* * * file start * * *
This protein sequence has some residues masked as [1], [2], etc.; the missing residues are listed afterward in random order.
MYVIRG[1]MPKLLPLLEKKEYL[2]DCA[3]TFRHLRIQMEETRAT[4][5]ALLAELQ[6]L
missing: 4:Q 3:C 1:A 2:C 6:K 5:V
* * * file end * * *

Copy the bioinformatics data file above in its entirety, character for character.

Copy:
This protein sequence has some residues masked as [1], [2], etc.; the missing residues are listed afterward in random order.
MYVIRG[1]MPKLLPLLEKKEYL[2]DCA[3]TFRHLRIQMEETRAT[4][5]ALLAELQ[6]L
missing: 4:Q 3:C 1:A 2:C 6:K 5:V